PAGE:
India's colour complex, embedded deep in our cultural psyche, is a legacy born of many factors—be it colonial conditioning, caste stereotypes and a Hollywood culture that aggressively exports its white-skinned, blonde-haired ideal. So what's changing now? "The advertising world has become much more discerning," says Sushma Puri, CEO, Elite Model Management, India, which recruits and trains scores of modelling hopefuls from across the country. "They're looking for attractive girls who can sell aspirational brands, yet whom ordinary women can identify with, and these aren't necessarily the fairest girls."
|Bipasha holds her own in Bollywood|
It's no surprise then that Elite's brightest stars, its two highest-paid models—Vipasha Agarwal and Lisa Haydon—both have a darker complexion than the light-eyed, ivory-skinned Aishwarya wannabes that ad campaigns have traditionally favoured. Vipasha, who comes from Varanasi, has a crammed portfolio that includes one Bollywood film (I See You, starring Arjun Rampal), has been voted the New Face of Lakme in 2007, and is endorsing megabrands like Garnier and—ironically—Hindustan Lever's Fair & Lovely. Lisa's chart is full too. The Mumbai-based model made her debut at the Wills Lifestyle India Fashion Week 2007 as one of the ten 'New Faces Going Places', and currently hosts her own TV show—Babelicious on Zee Trends—besides lending her face to Seagram's and Elle. "It's about time fashion and advertising woke up to real life," says Lisa. "I hate this constant classification of 'dusky' and 'fair'. I don't think it's an issue anymore. These days, it's more about how much personality you exude, your ability to inspire, your allure."
The language of advertising too has changed, with the emphasis in skincare brands shifting from 'white' and 'fair' to more acceptable terms like 'clear radiance' and 'glow'. "The idea is to talk about healthy-looking skin, irrespective of dark or light, without stoking women's insecurities," says Malvika Mehra, creative head, O&M, Bangalore.
But the ad industry wasn't alone in its pursuit of fairness all these years. In Bollywood, despite the fact that pale-skinned leading ladies like Aishwarya Rai, Katrina Kaif and Kareena Kapoor are still placed higher on the totem pole, a few headline acts like Bipasha Basu, Deepika Padukone and Konkona Sen Sharma are helping the tide turn.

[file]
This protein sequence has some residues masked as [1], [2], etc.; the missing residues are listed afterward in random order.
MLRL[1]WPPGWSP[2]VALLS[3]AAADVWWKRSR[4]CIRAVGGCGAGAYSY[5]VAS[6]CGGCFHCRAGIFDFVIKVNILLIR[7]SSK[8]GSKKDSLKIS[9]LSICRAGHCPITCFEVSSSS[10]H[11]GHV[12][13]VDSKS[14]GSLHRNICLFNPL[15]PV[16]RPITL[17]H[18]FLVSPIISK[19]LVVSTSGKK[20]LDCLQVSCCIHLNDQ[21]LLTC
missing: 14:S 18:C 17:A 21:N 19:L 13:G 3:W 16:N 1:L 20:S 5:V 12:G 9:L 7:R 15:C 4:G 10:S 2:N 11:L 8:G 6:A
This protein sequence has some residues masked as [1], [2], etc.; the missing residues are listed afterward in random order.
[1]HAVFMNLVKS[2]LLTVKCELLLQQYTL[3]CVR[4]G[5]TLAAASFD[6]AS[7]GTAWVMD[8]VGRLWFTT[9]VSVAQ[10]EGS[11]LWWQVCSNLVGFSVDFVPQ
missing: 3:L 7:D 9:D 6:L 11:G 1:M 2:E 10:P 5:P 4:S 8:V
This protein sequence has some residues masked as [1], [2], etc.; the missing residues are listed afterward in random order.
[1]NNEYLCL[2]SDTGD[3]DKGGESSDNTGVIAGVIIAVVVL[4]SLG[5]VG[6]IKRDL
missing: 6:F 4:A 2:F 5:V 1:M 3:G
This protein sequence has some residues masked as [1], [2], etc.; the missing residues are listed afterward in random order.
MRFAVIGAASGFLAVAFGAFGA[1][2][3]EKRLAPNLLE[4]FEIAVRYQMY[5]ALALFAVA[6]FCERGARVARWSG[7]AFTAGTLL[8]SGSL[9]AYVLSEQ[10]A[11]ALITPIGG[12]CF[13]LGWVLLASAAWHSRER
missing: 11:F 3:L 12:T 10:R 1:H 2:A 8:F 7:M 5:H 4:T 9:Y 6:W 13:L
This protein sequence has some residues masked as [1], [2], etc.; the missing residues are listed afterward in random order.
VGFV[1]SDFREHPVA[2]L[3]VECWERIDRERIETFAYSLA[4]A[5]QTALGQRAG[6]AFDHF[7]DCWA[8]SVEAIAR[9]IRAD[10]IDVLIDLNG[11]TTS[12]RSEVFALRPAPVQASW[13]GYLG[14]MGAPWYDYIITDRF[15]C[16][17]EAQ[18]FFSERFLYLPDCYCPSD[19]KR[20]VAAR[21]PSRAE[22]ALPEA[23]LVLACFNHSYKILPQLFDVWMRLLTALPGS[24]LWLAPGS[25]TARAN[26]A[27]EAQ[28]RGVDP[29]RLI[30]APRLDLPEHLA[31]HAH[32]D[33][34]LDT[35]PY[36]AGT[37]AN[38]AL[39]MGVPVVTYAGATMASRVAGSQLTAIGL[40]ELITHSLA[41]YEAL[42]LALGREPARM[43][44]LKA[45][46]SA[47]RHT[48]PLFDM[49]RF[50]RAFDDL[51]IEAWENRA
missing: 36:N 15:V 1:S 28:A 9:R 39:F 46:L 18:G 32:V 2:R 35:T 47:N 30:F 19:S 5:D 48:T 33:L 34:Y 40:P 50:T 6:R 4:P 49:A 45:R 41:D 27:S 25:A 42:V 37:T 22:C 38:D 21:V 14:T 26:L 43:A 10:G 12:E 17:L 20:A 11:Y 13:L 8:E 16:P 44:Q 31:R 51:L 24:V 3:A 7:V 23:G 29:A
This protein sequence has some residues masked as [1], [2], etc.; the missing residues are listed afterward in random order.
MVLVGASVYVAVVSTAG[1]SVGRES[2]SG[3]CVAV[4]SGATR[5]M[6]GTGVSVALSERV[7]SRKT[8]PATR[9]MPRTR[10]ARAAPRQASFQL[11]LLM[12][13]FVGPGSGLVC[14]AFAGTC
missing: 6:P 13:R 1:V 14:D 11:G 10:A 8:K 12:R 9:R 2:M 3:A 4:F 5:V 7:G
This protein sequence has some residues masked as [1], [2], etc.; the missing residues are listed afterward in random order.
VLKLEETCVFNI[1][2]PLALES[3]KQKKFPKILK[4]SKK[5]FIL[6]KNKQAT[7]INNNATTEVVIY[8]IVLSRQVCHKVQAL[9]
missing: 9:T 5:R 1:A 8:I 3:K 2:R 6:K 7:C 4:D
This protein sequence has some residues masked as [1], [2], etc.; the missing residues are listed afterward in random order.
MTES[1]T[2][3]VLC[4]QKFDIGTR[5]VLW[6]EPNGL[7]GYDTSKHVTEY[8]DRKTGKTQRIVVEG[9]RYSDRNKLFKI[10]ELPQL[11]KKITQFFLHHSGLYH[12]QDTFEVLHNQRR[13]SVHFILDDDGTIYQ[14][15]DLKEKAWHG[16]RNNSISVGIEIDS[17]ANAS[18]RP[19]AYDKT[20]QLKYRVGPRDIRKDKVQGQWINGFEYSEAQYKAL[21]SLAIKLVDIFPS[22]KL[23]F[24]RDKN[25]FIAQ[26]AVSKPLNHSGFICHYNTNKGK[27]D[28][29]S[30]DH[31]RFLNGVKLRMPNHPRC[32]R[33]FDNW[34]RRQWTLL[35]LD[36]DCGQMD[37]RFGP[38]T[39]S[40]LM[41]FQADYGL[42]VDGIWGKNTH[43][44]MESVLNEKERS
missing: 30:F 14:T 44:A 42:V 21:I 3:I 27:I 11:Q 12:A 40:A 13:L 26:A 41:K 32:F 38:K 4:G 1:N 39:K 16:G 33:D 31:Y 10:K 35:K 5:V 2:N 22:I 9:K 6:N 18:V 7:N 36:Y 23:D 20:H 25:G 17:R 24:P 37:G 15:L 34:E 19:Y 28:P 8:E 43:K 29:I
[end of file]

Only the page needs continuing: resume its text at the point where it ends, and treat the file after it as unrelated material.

Dark luminiscence: Lakshmi Menon (top), Monikangana Dutta (above) are the current ramp-scorchers
Luckily, when it comes to the catwalk, Indian fashion hasn't experienced a complete whiteout. "It's partly because the West has always held a fascination for the exotic look," explains designer Ashish Soni. "And also because designers realise that in a sun-drenched country like ours, it's impossible for pale women to show off their clothes to maximum benefit." By happy coincidence, the season's most talked-about ramp-scorchers—Monikangana Dutta and Lakshmi Menon—are both several shades darker than the models we're used to seeing on our runways. This year, Assam-born Monikangana was handpicked by scouts from international model coordinating powerhouse IMG as one of two Indian models it wanted to project globally. (Vipasha was the other.) The ravishing Lakshmi Menon has turned into something of a fashion deity abroad after endorsing the French luxury brand Hermes for their Spring-Summer 2008 collection and walking the ramp for Jean Paul Gaultier, Stella McCartney and Issey Miyake.
It helps the Indian models' cause that western fashion houses, buoyed by what is being labelled the 'Obama effect', are seeking African-American and Asian models to lend more diversity and colour to their cast. The glam circuit this month is abuzz with talk centred on global style bible Vogue Italia's bold 'All Black' issue that bemoans the lack of black models on global catwalks, even going so far as to label it discriminatory.
Is this to say that the outlook, not skin, has turned fair? Not quite. Skin lighteners are still the largest-growing segment within cosmetic companies in India, and their robust annual growth forecast of 10-15 per cent suggests that it will take several decades to rid small-town (and metro) India of its deep-seated colour bias. Yet industry insiders like Puri hope that the acceptance of darker-skinned women will percolate down to the masses. "We're already seeing a distinct change in attitude in urban centres; so it's only a matter of time before smaller towns follow suit. What's also important is that the male mentality is changing. Men are beginning to realise that beauty and fairness aren't interchangeable."
In the end, whether it's films, fashion or advertising—each of these industries is market-driven. It's only when consumers give the thumbs up to products and movies featuring dusky models and stars that 'dark' will be a fair deal.